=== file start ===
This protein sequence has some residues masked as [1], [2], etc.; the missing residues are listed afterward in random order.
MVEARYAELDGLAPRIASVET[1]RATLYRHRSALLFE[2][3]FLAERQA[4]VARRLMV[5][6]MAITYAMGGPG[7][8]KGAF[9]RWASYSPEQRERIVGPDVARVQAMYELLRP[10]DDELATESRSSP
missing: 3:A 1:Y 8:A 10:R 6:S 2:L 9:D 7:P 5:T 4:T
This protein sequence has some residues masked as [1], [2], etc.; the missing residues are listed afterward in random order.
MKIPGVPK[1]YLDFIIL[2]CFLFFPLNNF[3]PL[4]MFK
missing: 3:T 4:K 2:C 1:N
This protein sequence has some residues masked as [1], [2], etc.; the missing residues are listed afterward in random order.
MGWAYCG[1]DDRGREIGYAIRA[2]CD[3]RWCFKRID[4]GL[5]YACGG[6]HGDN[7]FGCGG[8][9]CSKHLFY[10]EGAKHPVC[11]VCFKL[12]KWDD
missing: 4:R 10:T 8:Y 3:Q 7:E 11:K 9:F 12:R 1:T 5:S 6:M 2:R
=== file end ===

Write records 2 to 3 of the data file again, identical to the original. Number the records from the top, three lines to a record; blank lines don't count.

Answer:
This protein sequence has some residues masked as [1], [2], etc.; the missing residues are listed afterward in random order.
MKIPGVPK[1]YLDFIIL[2]CFLFFPLNNF[3]PL[4]MFK
missing: 3:T 4:K 2:C 1:N
This protein sequence has some residues masked as [1], [2], etc.; the missing residues are listed afterward in random order.
MGWAYCG[1]DDRGREIGYAIRA[2]CD[3]RWCFKRID[4]GL[5]YACGG[6]HGDN[7]FGCGG[8][9]CSKHLFY[10]EGAKHPVC[11]VCFKL[12]KWDD
missing: 4:R 10:T 8:Y 3:Q 7:E 11:K 9:F 12:R 1:T 5:S 6:M 2:R